Feb. 13, 2019
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Maintenance crews battle historic cold, snow

By Mary McFarland Brooks

Crews from District 7 working on Hwy 30 east of Darfur to remove a large drift. Photo by Mark Larson

MnDOT maintenance crews were put to the test these past few weeks as frigid temperatures, blizzard conditions and measurable snow blanketed the state.  Even as the bitterly cold temperatures persisted, including a real temperature of minus 57 degrees below zero in northern Minnesota, it didn’t break a Feb. 2, 1996 record of 60 degrees below in Tower.

Snowplows were pulled off the roads in 11 southeastern counties in District 6 because of the extreme cold.

“It was done as a precautionary measure,” said Mike Dougherty, District 6 director of public engagement and communications. “We had a couple of plows freeze up, so there was concern that it might occur with others as the evening progressed; we resumed plowing at approximately 4 a.m. to get things in shape for morning commuters.”

Photo of team snowplowing.

Snowplow operators from the Cedar truck station worked as a team to plow I-494 in Bloomington. Photo by Ted Krinke

Dougherty said that the agency had done this only once in the last five years and that was due to blowing snow, not the extreme cold.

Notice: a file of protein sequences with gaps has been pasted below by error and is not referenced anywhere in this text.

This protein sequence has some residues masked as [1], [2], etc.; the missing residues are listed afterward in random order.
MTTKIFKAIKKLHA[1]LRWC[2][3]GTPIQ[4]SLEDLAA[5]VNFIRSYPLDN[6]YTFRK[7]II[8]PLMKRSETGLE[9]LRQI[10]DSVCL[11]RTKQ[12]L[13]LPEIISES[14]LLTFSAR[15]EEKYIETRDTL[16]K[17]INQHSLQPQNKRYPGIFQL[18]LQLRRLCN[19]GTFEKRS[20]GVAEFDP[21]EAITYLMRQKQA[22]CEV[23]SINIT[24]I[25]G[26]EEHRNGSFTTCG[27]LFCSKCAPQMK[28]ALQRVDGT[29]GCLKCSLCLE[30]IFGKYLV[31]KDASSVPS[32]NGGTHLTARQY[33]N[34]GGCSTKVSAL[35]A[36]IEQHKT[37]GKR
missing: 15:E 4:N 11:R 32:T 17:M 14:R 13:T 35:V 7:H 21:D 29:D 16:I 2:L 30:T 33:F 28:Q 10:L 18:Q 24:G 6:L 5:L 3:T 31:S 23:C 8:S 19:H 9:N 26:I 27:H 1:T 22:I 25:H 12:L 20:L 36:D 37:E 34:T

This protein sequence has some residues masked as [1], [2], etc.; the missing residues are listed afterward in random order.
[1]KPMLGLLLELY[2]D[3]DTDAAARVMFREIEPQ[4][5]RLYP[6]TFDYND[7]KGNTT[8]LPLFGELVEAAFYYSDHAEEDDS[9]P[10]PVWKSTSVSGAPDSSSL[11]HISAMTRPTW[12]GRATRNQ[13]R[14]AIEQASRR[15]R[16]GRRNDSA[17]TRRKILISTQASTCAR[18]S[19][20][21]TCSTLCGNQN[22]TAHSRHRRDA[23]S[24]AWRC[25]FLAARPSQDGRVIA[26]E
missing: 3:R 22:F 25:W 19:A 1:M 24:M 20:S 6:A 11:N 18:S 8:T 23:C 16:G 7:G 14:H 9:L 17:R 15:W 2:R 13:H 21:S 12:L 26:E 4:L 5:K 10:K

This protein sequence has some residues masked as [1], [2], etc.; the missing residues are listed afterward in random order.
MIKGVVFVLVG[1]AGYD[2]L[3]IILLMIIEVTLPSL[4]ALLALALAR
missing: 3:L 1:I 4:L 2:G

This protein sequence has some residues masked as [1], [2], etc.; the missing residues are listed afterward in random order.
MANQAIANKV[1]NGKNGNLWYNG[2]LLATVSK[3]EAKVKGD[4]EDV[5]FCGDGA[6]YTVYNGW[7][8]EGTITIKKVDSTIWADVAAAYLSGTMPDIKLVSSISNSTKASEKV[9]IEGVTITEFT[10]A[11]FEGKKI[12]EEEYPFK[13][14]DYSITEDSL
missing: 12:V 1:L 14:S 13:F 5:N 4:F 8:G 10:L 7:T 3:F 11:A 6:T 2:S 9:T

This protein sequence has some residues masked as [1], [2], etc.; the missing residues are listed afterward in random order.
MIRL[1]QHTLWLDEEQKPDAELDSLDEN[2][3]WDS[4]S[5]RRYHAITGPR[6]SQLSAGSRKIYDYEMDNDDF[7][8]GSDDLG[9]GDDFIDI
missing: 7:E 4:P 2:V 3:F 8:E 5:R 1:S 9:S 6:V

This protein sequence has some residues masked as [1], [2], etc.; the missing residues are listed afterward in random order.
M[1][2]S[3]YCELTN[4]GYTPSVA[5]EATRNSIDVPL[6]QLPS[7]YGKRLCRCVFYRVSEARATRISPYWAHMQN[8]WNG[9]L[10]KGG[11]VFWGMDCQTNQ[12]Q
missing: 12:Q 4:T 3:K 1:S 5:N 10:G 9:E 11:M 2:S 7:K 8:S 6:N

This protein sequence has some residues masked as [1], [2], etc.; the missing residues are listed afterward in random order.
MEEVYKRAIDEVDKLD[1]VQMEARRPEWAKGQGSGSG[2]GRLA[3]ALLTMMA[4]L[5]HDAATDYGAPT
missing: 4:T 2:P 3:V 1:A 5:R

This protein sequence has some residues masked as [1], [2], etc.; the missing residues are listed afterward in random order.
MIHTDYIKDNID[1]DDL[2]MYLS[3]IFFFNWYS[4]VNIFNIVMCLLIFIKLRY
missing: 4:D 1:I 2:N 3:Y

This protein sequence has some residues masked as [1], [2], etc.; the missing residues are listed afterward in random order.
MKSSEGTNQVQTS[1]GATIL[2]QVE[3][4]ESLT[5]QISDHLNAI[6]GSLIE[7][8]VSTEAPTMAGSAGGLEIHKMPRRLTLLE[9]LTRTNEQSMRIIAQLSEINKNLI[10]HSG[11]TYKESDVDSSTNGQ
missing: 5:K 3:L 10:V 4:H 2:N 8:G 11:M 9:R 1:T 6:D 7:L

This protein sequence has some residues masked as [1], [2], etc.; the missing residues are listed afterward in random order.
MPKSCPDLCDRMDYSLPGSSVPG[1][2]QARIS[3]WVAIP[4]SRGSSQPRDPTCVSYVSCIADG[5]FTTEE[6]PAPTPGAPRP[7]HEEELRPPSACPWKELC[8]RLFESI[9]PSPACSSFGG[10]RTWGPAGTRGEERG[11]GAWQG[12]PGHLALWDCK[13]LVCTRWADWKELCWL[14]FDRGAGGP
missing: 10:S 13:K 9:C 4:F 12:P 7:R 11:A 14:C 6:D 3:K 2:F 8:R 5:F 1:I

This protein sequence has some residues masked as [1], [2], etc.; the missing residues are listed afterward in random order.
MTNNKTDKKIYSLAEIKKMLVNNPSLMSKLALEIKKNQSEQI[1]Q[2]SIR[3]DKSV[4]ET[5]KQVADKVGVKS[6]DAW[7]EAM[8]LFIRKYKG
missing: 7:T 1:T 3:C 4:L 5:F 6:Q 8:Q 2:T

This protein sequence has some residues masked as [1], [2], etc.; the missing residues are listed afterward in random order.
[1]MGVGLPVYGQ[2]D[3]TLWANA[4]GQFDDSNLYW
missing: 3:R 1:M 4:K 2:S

Plows were also pulled off the road in District 4. Emma Olson, public affairs coordinator, said plows were pulled from two of the sub-areas in the southern portion of the district during the Feb. 7 snow event.

“Plows were pulled for about 10 hours because of zero visibility due to blowing snow and because the snow was falling at such a rate that plows couldn’t keep the roads open,” she said.

Photo of snowpow on its side.

A snowplow driven by Jon Amos in District 6 was hit from behind by a semi on Hwy 52. The snowplow rolled over on its side, but Amos was not injured. Photo courtesy of the State Patrol

Safety of the snow plow operators was also a concern during the snow and ice events. More than 50 crashes involving vehicles and state snowplows have occurred throughout Minnesota. Jon Amos, District 6 snowplow operator, was hit by a semi on Hwy 52. Amos was not injured in the crash, but his snowplow rolled on its side.